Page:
Gamers are naturally competitive.
Yeah, and I don't know why. Because we're all in this together. This is a fantastic, transcending medium. This is the only medium that isn't voyeuristic. The only one where we can actually get in the shoes of another person, to experience something we may not ever experience in our day-to-day life. And I think that can make us more emphatic, more sympathetic people. That doesn't mean purely entertainment is bad because, frankly, I could use as many Batman games from Rocksteady as they have in them, and I will play them until I die.
But we felt with war there was so much we weren't saying. So much that we weren't letting ourselves experience. I think we're afraid to feel bad, or we're afraid to think people will feel okay feeling bad when they play a game. But the fact is, as a people and in our cultures, we explore our emotions through our art. Like, movies, books, especially music; we spend so much money making ourselves feel sad or feel angry or feel happy because that's how we're able to safely feel emotions or these thoughts about ourselves without necessarily having it occur in our real life and experiences.
I think we're ready for that in games. I think it's time to move beyond simply "I'm the hero, I'm the cocky hero," or "I'm a little scared Japanese girl." There's so much more we can do emotionally with games, and I think people are waiting for that. That was a long answer to one question!
It was great though. Describe the overall premise—what is the deal with the sandstorm?
We didn't want Spec Ops to be a global conflict. To be totally honest, we're not making a statement about anything currently going on in the world or anything that's happened in the past 10 years. We're not trying to make a statement about any Middle Eastern conflicts. This is a personal story about people when they are in combat, when they are in war.
So one of the ways to get around doing that is deciding not to tell a global conflict story. You are not fighting another country. You're in another country, but the main enemy that you're facing here are American soldiers, working as a metaphor, for this is this is a personal tale. This is soldiers fighting soldiers, whether it be externally or inside themselves. What you have to do when you face an enemy that is someone you went to save, someone that under any other circumstances you would call a brother in arms. We had to make it more personal, so by taking it out of that global conflict and no wars or anything allowed us to be able to do that.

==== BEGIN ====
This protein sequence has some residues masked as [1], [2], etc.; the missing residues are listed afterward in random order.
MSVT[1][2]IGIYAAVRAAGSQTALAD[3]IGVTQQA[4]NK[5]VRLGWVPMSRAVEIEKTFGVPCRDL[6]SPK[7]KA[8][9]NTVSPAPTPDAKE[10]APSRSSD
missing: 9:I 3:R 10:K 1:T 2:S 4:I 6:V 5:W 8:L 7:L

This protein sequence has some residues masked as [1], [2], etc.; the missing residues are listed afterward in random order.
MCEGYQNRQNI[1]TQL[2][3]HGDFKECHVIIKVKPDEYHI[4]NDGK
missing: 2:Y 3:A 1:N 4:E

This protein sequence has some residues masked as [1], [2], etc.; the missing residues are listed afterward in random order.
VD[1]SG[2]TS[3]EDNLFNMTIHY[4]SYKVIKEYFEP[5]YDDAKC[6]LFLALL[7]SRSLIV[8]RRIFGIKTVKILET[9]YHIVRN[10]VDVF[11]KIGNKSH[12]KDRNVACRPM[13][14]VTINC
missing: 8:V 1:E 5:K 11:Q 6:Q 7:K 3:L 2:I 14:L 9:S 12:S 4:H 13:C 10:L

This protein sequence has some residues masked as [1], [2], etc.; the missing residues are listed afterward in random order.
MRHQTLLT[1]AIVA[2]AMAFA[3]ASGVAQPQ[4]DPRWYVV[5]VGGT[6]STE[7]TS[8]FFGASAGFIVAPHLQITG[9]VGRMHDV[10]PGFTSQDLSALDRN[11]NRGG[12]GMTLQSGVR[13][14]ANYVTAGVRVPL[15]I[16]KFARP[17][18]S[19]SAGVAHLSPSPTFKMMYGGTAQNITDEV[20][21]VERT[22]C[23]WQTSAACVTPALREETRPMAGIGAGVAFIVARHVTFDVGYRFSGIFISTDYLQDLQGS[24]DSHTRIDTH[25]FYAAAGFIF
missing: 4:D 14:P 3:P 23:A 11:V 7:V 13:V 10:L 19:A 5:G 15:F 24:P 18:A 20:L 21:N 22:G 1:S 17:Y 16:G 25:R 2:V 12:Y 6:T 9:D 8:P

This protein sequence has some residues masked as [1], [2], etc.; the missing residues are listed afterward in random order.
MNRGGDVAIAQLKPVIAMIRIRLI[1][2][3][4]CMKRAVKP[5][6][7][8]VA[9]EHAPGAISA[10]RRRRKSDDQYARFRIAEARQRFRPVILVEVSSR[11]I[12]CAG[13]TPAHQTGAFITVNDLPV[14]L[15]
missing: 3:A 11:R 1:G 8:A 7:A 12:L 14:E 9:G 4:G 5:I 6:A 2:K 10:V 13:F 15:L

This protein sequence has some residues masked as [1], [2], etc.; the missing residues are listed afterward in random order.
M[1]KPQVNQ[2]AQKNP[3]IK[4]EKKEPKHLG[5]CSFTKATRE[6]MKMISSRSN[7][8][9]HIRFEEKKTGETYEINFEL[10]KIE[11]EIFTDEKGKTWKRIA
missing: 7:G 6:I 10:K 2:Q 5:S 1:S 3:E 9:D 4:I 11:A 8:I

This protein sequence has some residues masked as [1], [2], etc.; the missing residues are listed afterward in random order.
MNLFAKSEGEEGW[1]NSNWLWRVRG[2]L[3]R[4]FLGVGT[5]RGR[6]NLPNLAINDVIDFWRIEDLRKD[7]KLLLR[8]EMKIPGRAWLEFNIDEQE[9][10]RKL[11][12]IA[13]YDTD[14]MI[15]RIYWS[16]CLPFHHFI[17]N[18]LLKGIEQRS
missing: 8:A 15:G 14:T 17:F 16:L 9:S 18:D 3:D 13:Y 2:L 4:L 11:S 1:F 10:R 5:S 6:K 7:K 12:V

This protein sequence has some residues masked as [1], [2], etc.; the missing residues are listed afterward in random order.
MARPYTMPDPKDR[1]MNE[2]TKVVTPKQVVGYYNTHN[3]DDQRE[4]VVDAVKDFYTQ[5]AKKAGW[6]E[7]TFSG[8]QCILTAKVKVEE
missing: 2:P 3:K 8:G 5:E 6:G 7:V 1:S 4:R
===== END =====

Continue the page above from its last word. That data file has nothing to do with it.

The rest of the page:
At the same time, setting it in the Middle East kind of keeps all that stuff in the back of your head. But it's not Baghdad. It's not Afghanistan. It's Dubai, it's a place that's totally peaceful as far as any kind of American action or really any military action at all.
The quick story overview of the game is that Dubai has been ravaged by these apocalyptic sandstorms. Coming out of Afghanistan—[Colonel] Konrad and the 33rd—Konrad volunteers the battalion instead of going home. He says, "We'll help with the evacuation. We're near. We can do this now." And as they are caravanning the last of the refugees out of the city, they're hit with a massive sandstorm that essentially leaves the world considering them dead. Those who survive it are able to escape back into the city and believe that there is no escape for them.
Six months later, the Department of Defense picks up kind of a torn up distress signal coming out of Dubai that sounds like Konrad. So, not knowing how long ago it was recorded and started broadcasting, they don't know if there's still people alive. They send in a three man team just to go in and look around, just to see what's going on. If there are people alive, they're meant to leave and call in a larger evacuation team.
This is who you play as: Captain Walker, with your squad Lieutenant Adams and Sergeant Lugo. But when they get in, they find out that not only are there people alive, these people are fighting each other. Dubai has gone into complete chaos and that the 33rd is in trouble. Their lives are in danger. So rather than leaving, Walker and his squad make the choice to go further in and try to find out what's happening, and most importantly, try to find John Konrad and figure out what's going on here and save him in particular. So that's where we start off at the beginning of the game.
I read (on a loading screen) that Konrad and Walker also have a history together?
They have a small history, yes. For Walker, this is a personal mission. Walker was in a mission in Kabul a few years back and, while there, had some interaction with Konrad and ultimately Konrad saved Walker's life. They weren't necessarily friends; this is not a father/son dynamic kind of a thing, but Walker feels that he owes this man a debt. So when it came time for someone to go see if he's alive, Walker in many ways wanted to pay that back by—if Konrad is alive—going in and saving him. Returning the favor.
So this becomes very personal for him, and in many ways Walker—again, it's about expectation versus reality. Walker sees Konrad one way, he sees this mission one way, and then he gets there and everything is different than his expectations, and he has to readjust himself. He has to try to face the reality, which he wasn't prepared for.
Read more on page three!